Notice the similarities: there is a pleading that is from the ground; he is begging/pleading; he doesn’t try to get out of the debt but just asks for patience and time; he promises to use that time to repay in the future.
At this point, you would think that the slave would look at the situation and be reminded of his own. This was the point that Jesus is driving home in talking about forgiveness.
30 ὁ δὲ οὐκ ἤθελεν, ἀλλὰ ἀπελθὼν ἔβαλεν αὐτὸν εἰς φυλακὴν ἕως οὗ ἀποδῷ τὸ ὀφειλόμενον.
And he didn’t desire to do that but leaving he threw him into prison until when he might repay the obligation.
30 But he was unwilling and went and threw him in prison until he should pay back what was owed.

- All similarities between the slave and his fellow slave are gone.

There is no compassion but an unmerciful attitude. What is missing in most translations is the internal wickedness of the slave. It literally reads “he didn’t desire to do that”, when we talk about desires we talk about internal motivations.
The comparison of treatment between the Lord and slave and the slave and fellow slave is unbelievable.
The Gospel of Matthew, Volume 2 How to Forgive (Matthew 18:21–35)

The biblical scholar A. R. S. Kennedy drew this vivid picture to contrast the debts. Suppose they were paid in small coins (he suggested sixpences; we might think in terms of 5-pence pieces or dimes). The 100-denarii debt could be carried in one pocket. The 10,000-talent debt would take an army of about 8,600 carriers to carry it, each carrying a sack of coins 60 lb in weight; and they would form, at a distance of a yard apart, a line five miles long! The contrast between the debts is staggering.

(31) Treatment of others cascades like a waterfall

31 ἰδόντες οὖν οἱ σύνδουλοι αὐτοῦ τὰ γενόμενα ἐλυπήθησαν σφόδρα, καὶ ἐλθόντες διεσάφησαν τῷ κυρίῳ ἑαυτῶν πάντα τὰ γενόμενα.
Therefore seeing the fellow slaves of him became greatly distressed and coming to the Lord himself they reported everything that took place.
31 So when his fellow slaves saw what had happened, they were deeply grieved and came and reported to their lord all that had happened.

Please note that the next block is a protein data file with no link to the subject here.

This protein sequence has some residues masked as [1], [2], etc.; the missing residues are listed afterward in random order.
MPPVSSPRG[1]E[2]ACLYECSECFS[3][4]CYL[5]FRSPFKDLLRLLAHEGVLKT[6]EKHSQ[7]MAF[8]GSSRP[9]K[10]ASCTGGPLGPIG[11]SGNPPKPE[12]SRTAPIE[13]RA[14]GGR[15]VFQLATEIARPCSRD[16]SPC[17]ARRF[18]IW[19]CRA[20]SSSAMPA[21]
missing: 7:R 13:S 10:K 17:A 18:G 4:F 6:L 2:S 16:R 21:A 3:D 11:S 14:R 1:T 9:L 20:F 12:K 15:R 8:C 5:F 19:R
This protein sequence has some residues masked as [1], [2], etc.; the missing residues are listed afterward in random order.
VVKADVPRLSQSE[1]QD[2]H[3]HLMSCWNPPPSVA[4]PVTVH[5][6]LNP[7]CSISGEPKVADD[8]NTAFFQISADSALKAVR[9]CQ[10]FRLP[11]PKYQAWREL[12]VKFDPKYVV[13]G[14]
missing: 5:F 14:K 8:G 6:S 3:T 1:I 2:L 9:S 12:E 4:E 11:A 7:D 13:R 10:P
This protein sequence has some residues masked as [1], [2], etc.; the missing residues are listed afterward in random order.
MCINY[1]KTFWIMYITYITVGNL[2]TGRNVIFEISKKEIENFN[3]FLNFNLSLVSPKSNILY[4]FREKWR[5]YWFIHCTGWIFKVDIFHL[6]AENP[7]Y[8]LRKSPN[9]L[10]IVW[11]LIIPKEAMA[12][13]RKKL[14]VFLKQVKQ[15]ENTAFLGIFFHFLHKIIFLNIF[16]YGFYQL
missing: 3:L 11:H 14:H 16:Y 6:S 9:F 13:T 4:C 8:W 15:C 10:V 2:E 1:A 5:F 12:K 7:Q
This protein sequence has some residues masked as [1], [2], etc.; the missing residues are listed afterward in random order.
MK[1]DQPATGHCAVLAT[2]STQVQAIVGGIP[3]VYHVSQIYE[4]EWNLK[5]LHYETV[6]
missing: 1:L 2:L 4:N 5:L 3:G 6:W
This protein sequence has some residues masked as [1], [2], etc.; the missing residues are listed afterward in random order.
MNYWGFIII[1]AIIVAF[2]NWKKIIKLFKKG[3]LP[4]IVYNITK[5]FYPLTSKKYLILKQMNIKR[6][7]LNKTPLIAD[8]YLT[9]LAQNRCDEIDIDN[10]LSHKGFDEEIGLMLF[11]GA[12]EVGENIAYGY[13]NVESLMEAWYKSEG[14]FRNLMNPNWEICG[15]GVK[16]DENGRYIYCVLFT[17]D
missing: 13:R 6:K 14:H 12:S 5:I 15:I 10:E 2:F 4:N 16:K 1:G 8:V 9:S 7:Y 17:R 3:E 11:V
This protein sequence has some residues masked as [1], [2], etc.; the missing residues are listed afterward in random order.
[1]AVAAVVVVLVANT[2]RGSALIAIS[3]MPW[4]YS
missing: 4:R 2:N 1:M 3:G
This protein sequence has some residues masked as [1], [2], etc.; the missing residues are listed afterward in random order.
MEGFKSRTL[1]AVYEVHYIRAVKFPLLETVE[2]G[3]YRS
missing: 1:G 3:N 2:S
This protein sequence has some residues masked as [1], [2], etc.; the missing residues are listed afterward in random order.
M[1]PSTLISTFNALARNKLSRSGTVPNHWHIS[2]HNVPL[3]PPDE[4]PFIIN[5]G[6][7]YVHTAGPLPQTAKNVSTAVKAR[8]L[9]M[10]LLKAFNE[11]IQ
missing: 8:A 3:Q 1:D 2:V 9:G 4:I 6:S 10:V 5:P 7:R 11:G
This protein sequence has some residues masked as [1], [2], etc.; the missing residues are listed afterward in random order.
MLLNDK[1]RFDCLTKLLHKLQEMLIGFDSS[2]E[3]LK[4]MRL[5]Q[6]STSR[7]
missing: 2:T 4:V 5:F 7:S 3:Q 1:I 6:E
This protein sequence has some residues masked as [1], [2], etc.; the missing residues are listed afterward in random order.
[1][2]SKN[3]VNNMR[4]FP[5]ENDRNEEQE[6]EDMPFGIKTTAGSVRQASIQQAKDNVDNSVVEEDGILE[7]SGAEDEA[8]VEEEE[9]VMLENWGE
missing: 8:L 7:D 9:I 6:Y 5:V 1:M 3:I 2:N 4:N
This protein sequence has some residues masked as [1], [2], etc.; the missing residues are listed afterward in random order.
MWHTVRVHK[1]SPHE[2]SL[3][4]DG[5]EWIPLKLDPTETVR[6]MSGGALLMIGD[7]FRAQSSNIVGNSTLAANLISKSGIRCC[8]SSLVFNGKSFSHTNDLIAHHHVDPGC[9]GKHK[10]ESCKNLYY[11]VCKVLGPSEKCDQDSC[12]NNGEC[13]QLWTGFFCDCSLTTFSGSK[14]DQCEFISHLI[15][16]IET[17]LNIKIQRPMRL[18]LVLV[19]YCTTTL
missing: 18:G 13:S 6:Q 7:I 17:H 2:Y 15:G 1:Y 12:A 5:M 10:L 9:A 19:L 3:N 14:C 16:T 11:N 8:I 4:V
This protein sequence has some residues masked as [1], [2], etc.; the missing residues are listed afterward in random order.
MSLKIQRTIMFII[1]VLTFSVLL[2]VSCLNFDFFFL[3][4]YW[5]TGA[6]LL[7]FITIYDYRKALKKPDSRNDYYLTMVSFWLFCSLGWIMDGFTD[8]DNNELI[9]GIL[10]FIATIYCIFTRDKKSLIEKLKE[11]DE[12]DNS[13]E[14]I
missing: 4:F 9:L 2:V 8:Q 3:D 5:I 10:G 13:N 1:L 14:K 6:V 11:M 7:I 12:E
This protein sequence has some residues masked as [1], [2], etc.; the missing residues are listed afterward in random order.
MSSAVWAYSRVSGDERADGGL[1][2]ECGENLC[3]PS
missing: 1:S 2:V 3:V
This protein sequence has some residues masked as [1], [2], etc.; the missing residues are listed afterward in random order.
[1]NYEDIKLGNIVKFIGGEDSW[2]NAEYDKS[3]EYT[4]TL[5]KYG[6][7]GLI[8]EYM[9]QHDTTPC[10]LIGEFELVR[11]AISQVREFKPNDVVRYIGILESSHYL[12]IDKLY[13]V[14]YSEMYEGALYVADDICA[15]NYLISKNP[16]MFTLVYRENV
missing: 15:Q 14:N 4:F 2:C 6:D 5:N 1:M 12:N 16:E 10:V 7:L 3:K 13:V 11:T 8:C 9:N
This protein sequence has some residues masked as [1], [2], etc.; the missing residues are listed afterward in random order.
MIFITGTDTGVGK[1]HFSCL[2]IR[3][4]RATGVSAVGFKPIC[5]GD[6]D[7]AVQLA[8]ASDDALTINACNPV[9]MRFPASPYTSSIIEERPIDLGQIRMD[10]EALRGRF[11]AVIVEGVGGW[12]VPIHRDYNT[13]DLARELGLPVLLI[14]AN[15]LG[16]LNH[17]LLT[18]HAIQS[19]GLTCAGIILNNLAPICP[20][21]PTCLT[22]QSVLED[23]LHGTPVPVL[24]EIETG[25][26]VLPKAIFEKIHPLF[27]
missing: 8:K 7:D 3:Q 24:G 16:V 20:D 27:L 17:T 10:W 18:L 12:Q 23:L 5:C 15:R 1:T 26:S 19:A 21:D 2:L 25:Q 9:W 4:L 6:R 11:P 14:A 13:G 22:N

- This happens out in the open.

The fellow slaves of the man imprisoned see what has taken place and it affects them greatly.
The fact that they are described as being deeply grieved isn’t hyperbole but is a natural reaction to such unjust actions. Whether they cared for the man or not, sinful attitudes and actions carry themselves ashore to the sands of one’s own conscience.

- They report what happened to the king.

Clearly, they were aware of the incredible debt that had been forgiven of the slave.
They explain in detail how this slave responded to the man with a debt.
Something so offensive makes a person unsettled with injustice, thus it would only be natural to report to the one who can respond properly.

(32-34) The slave is called to account

32 τότε προσκαλεσάμενος αὐτὸν ὁ κύριος αὐτοῦ λέγει αὐτῷ· Δοῦλε πονηρέ, πᾶσαν τὴν ὀφειλὴν ἐκείνην ἀφῆκά σοι, ἐπεὶ παρεκάλεσάς με·
When summoning him, his lord said to him: evil slave, every obligation that was forgiven to you, since you implored me.
32 Then summoning him, his lord *said to him, ‘You wicked slave, I forgave you all that debt because you pleaded with me.

- Since this is a lord-slave relationship, the man is summoned.

The judgment is immediately expressed by using the term “wicked”. (can also be translated ‘evil’)
The level of forgiveness for the debt is called upon as a reminder of what occured because of the slave’s pleading for mercy.
The Lord talking about the slave’s pleading is really talking about begging for help, something that one cannot boast upon.
33 οὐκ ἔδει καὶ σὲ ἐλεῆσαι τὸν σύνδουλόν σου, ὡς κἀγὼ σὲ ἠλέησα;
Is it not necessary also that you show mercy to your fellow slave, as I have mercy on you?
33 Should you not also have had mercy on your fellow slave, in the same way that I had mercy on you?’

- The necessary thing was mercy

A little word ἔδει that packs a punch is unfortunately massaged into every translation. This little Greek word is defined as “it is necessary”.
There is no doubt in the King’s mind that the expectation was to show the same mercy on his fellow slave that was shown by the king to the slave. If the greater thing was forgiven then how could the fellow receive anything but forgiveness?